I had to double check, ‘cause it’s hard to believe, but today is the one year anniversary of this blog. Which means we’ve been in California for a year and a half. Wow. We still have those little moving stickers on half our stuff.

So I’m still having Doubts about the yoga. I didn’t get a chance to ask the instructor what was up with the bouncing; she was surrounded by a gaggle after class and I wanted to go home. The instructor seems like a wonderful person, don’t get me wrong, but I have items of concern.

  1. Everyone talks. A lot. The first forty five minutes of the class is like a church social. The instructor spent ten minutes in a monologue about how there was a mouse in her fridge and her cat refused to chase it (all the while in the Butterfly position bouncing her knees up and down while pressing down on them.)
  2. The instructor thinks your solar plexus is three inches below your navel, which is wrong both according to Western and Eastern terminology.*
  3. The instructor apparently has four buttocks. At least, she keeps saying things like “Put your right hand under your right buttocks.”**
  4. The instructor described at length a salad a student had brought her, saying how delicious the aloe was and how aloe is so good for you, and it’s no wonder aloe tastes so good seeing as how good it is for healing and burns, ignoring the student intermittently saying “no, um, no, it was nopales...”***
  5. The instructor is also an aromatherapy person, and when we were all in corpse pose at the end of class, relaxing and meditating, she snuck up and squirted us with an incredibly strong-smelling spray. I don’t think she’ll do this to me again, as she noticed it provoked a prolonged coughing fit (she apologized afterwards). I think I’m still tasting it in the back of my throat.

So I dunno. The class fits well into my schedule, and it’s geographically very convenient. The instructor is also a very nice person, very friendly, energetic, and bendy. And it’s not like I can do all of the poses, so obviously I have a lot to learn.

It’s just that the poses are strenuous enough that I think I could hurt myself if I didn’t understand what I was doing. And I don’t, really, so I’m applying what I learned in T’ai Chi and dance for lack of any other guidance. While I like the instructor, I’m not sure I trust her the way I want to, i.e. like I did my T’ai Chi and dance instructors (hi, Jen!)

There’s another studio a bit farther away and more expensive, that seems to focus more on the physiological side of things and less on the “you are a child of the universe no less than the trees and the stars” side of things. Maybe this is more what I want at this stage.

* And it didn’t help that I kept thinking about locating my ass chakra. Damn your eyes, cenobyte!

** OK, this just made me giggle more than anything.

*** Aloe not only tastes incredibly vile, certain varieties are actually poisonous if taken internally. I admit to a certain sadistic hope that someone will come in next week with tears in their eyes saying “but you said it was delicious!”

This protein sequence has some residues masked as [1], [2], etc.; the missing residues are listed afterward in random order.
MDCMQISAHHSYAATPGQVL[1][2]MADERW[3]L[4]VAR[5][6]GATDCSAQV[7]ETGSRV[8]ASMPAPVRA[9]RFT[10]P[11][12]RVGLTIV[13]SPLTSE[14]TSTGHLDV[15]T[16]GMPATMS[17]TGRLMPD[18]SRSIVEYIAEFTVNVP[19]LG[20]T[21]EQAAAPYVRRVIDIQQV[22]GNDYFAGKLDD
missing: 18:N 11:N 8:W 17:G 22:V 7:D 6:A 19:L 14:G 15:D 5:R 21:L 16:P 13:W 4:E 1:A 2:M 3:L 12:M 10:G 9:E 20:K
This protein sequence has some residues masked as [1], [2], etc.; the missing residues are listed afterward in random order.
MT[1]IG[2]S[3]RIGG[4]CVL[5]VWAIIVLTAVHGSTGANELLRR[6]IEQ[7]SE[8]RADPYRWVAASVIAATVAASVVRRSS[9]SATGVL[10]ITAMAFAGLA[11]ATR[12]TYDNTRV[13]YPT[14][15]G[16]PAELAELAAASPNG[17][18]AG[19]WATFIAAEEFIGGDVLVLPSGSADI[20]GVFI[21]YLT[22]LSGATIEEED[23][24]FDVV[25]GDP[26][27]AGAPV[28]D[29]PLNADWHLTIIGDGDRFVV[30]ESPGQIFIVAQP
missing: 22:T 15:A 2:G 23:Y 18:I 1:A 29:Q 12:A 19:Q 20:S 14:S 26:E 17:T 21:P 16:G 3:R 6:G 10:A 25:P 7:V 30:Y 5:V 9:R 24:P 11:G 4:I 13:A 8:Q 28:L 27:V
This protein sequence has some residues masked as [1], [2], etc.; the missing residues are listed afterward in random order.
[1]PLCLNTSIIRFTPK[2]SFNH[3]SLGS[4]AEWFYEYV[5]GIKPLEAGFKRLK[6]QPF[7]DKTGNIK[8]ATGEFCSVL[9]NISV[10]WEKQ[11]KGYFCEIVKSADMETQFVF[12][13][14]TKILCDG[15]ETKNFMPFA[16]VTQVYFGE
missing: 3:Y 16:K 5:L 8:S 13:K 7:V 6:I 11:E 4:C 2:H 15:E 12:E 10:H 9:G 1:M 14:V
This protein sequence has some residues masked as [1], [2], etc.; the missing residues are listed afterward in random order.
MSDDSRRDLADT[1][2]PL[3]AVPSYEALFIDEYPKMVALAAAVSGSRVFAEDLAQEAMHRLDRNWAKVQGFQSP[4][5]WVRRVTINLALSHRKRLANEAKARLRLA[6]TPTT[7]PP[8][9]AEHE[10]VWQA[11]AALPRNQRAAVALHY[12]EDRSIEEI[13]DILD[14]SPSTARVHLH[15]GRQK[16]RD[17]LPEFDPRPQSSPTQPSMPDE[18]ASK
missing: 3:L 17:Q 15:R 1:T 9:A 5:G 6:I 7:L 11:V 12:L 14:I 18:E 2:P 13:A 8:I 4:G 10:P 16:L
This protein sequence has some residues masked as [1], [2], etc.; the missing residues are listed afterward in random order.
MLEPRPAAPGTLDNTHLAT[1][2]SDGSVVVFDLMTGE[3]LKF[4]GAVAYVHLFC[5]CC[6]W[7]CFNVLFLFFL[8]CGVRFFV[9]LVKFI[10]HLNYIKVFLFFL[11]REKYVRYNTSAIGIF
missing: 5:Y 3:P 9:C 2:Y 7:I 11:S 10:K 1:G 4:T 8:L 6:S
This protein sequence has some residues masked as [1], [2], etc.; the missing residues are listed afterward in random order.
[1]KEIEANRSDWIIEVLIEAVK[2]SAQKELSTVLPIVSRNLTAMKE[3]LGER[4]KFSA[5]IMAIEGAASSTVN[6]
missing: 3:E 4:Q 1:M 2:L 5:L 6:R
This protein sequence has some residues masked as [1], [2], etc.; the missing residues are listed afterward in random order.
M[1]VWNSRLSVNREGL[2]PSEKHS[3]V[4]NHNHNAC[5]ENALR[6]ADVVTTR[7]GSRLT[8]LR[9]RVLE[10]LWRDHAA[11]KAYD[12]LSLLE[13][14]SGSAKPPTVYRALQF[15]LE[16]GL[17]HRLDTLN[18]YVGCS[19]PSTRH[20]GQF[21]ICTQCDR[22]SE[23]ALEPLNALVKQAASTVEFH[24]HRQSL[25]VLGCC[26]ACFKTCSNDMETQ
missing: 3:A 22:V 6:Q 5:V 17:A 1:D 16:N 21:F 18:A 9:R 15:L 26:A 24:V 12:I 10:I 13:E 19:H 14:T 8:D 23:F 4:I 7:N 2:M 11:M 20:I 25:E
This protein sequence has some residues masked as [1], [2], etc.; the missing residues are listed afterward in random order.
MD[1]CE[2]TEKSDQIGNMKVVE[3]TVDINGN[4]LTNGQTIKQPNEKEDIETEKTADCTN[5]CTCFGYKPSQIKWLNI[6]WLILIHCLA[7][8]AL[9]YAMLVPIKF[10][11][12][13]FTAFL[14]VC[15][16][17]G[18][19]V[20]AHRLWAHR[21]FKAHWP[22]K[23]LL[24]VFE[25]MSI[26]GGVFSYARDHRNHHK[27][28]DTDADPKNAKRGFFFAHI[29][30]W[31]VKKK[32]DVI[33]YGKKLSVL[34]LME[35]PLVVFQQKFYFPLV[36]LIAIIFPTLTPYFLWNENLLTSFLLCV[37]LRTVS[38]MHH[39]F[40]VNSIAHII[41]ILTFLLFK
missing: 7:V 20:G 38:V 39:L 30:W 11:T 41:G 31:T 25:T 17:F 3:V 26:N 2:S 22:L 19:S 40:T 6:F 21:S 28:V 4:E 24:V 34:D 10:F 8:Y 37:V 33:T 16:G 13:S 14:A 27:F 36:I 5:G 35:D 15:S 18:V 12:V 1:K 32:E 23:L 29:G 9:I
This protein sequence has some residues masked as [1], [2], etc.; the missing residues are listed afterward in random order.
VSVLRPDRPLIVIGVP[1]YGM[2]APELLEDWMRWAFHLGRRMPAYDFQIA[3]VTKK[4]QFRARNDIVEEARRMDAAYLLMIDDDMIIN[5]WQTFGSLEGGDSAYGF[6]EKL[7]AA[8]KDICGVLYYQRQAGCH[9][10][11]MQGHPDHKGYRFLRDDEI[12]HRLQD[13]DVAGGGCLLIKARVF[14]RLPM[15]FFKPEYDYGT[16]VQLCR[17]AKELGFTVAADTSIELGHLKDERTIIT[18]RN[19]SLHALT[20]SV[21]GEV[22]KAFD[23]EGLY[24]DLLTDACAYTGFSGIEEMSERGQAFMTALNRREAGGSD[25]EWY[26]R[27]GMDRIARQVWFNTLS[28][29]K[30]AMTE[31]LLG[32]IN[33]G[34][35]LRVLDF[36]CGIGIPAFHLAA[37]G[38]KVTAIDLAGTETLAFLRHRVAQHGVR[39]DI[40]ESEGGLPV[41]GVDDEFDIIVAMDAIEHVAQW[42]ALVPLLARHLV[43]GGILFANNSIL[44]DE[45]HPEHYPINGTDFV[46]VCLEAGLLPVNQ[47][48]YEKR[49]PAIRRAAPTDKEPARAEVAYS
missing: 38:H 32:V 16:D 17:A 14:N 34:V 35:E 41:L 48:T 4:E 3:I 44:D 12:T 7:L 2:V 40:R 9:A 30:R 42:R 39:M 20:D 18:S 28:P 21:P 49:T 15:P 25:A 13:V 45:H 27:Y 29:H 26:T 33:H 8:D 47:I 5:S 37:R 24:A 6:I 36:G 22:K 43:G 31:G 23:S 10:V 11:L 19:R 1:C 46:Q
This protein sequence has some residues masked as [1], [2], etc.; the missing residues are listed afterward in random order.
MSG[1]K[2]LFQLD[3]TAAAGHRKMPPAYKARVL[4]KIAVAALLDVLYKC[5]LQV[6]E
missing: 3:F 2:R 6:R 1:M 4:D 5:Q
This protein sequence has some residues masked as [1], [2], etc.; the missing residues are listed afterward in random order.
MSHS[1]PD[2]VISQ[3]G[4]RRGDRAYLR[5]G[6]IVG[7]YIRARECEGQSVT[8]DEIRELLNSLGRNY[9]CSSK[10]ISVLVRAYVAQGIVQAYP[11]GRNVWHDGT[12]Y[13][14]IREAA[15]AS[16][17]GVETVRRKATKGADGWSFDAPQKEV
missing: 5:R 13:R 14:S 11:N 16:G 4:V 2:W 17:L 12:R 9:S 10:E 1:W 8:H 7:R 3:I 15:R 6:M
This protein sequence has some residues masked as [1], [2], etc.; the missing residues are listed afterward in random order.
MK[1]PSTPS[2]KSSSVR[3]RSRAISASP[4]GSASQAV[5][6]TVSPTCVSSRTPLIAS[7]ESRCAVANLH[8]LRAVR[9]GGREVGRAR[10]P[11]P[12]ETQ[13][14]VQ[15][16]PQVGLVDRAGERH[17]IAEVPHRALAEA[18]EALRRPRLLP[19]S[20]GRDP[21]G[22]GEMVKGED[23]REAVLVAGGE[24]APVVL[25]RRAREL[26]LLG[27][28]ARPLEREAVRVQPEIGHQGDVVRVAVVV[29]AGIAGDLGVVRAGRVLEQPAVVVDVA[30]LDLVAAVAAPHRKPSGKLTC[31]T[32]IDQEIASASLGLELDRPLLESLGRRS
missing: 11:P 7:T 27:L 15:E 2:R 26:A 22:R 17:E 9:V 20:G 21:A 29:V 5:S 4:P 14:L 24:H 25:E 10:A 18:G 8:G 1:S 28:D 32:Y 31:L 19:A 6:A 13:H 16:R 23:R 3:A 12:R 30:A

Well, I’ve done one each of the yoga and dance classes, so no need for the puppy-eyes so far. I’ve never taken a yoga class before, so I have nothing with which to compare this. The instructor seems very California new-agey, and there’s a lot of other stuff available at the studio (aromatherapy, homeopathy) that I think is complete bunk, but I’m not sure how avoidable that is once one decides to take yoga. I want a martial-arts style yoga class, if that makes sense.* There was only one thing that made me go hmmm… the instructor bounces a lot on the stretches (and encourages us to also do so). Now, my experience with jockness is really, really minimal, so I could have just missed a memo, but I thought you were never supposed to bounce when you stretch?

The dance class was awesometastic! I didn’t realize how much I missed it until I was doing it (it’s about the one thing that I don’t think I’m really very good at but which I like doing anyway. Most times, my ego and/or competitiveness keeps me from enjoying things if I don’t think I’m at least better than average**). Though this was the “beginner” class, I’m really glad I have experience because I think I’d have been a bit overwhelmed as a beginner. The classes are supposedly designed in a rotating drop-in-any-time way, but I think in practice they’ve become more sequential. Or maybe the instructor, knowing that I wasn’t a complete newbie, didn’t simple things up. My ribcage still aches a bit; the muscles used in chest elevations apparently aren’t used for anything else, so mine have been atrophying for over a year.

The doctor’s appointment isn’t until August (so much for private health care meaning improved service!) so I’ll have to wait until then to have my triglycerides, lipids, and aphids checked. I can predict what she’ll say, though; lose about 10 pounds, do aerobic exercise for an hour a day, eat less bad cholesterol and more fibre, fruit and vegetables. It’s medical cold reading.

And on a completely different topic, I hear the SLARPA thing went well; I am happy for everyone and a bit wistful at not being there.

* No, I know it doesn’t. Move along.

** I know what you’re going to say. Keep moving along.